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Control Flow in the Java Virtual Machine
Java Bytecodes that Deal with Control Flow
by Bill Venners
First Published in JavaWorld, March 1997

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All you ever wanted to know about the if opcode
One family of if opcodes performs integer comparisons against zero. When the JVM encounters one of these opcodes, it pops one int off the stack and compares it with zero.

Conditional branch: Integer comparison with zero
Opcode Operand(s) Description
ifeq branchbyte1, branchbyte2 pop int value, if value == 0, branch to offset
ifne branchbyte1, branchbyte2 pop int value, if value != 0, branch to offset
iflt branchbyte1, branchbyte2 pop int value, if value < 0, branch to offset
ifle branchbyte1, branchbyte2 pop int value, if value <= 0, branch to offset
ifgt branchbyte1, branchbyte2 pop int value, if value > 0, branch to offset
ifge branchbyte1, branchbyte2 pop int value, if value >= 0, branch to offset

Another family of if opcodes pops two integers off the top of the stack and compares them against one another. The Java virtual machine branches if the comparison succeeds. Just before these opcodes are executed, value2 is on the top of the stack; value1 is just beneath value2.

Conditional branch: Comparison of two integers
Opcode Operand(s) Description
if_icmpeq branchbyte1, branchbyte2 pop int value2 and value1, if value1 == value2, branch to offset
if_icmpne branchbyte1, branchbyte2 pop int value2 and value1, if value1 != value2, branch to offset
if_icmplt branchbyte1, branchbyte2 pop int value2 and value1, if value1 < value2, branch to offset
if_icmple branchbyte1, branchbyte2 pop int value2 and value1, if value1 <= value2, branch to offset
if_icmpgt branchbyte1, branchbyte2 pop int value2 and value1, if value1 > value2, branch to offset
if_icmpge branchbyte1, branchbyte2 pop int value2 and value1, if value1 >= value2, branch to offset

The opcodes shown above operate on ints. These opcodes also are used for comparisons of types short, byte, and char -- the JVM always manipulates types smaller than int by first converting them to ints and then manipulating the ints.

A third family of opcodes takes care of comparisons of the other primitive types: long, float, and double. These opcodes don't cause a branch by themselves. Instead, they push the int value that represents the result of the comparison -- 0 for equal to, 1 for greater than, and -1 for less than -- and then use one of the int compare opcodes introduced above to force the actual branch.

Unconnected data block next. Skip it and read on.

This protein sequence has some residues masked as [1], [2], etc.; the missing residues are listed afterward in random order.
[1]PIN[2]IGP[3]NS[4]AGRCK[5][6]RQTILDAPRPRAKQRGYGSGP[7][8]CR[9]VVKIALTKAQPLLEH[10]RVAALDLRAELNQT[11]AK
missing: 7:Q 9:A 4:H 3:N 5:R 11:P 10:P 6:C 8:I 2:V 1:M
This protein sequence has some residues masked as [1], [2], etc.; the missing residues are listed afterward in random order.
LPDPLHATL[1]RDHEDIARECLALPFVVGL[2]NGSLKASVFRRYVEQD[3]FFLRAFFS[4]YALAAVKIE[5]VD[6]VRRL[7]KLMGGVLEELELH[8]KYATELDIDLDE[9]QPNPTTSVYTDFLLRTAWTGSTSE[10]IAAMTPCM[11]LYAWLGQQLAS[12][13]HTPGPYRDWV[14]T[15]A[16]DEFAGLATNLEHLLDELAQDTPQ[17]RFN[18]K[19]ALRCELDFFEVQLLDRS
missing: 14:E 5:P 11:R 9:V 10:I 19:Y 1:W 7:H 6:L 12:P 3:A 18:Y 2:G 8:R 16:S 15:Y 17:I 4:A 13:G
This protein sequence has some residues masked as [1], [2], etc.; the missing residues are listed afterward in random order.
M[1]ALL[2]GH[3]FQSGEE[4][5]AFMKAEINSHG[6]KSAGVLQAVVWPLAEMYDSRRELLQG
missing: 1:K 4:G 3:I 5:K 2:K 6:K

Comparison of longs, floats, and doubles
Opcode Operand(s) Description
lcmp (none) pop long value2 and value1, compare, push int result
fcmpg (none) pop float value2 and value1, compare, push int result
fcmpl (none) pop float value2 and value1, compare, push int result
dcmpg (none) pop double value2 and value1, compare, push int result
dcmpl (none) pop double value2 and value1, compare, push int result

The two opcodes for float comparisons (fcmpg and fcmpl) differ only in how they handle NaN ("not a number"). In the Java virtual machine, comparisons of floating-point numbers always fail if one of the values being compared is NaN. If neither value being compared is NaN, both fcmpg and fcmpl instructions push a 0 if the values are equal, a 1 if the value1 is greater than value2, and a -1 if value1 is less than value2. But if one or both of the values is NaN, the fcmpg instruction pushes a 1, whereas the fcmpl instruction pushes a -1. Because both of these operands are available, any comparison between two float values can push the same result onto the stack independent of whether the comparison failed because of a NaN. This is also true for the two opcodes that compare double values: dcmpg and dcmpl.

A fourth family of if opcodes pops one object reference off the top of the stack and compares it with null. If the comparison succeeds, the JVM branches.

Conditional branch: object reference comparison with null
Opcode Operand(s) Description
ifnull branchbyte1, branchbyte2 pop reference value, if value == null, branches to offset
ifnonnull branchbyte1, branchbyte2 pop reference value, if value != null, branches to offset

The last family of if opcodes pops two object references off the stack and compares them with each other. In this case, there are only two comparisons that make sense: "equals" and "not equals." If the references are equal, then they refer to the exact same object on the heap. If not, they refer to two different objects. As with all the other if opcodes, if the comparison succeeds, the JVM branches.

Conditional branch: Comparison of two object references
Opcode Operand(s) Description
if_acmpeq branchbyte1, branchbyte2 pop reference value2 and value1, if value1 == value2, branch to offset
if_acmpne branchbyte1, branchbyte2 pop reference value2 and value1, if value1 != value2, branch to offset

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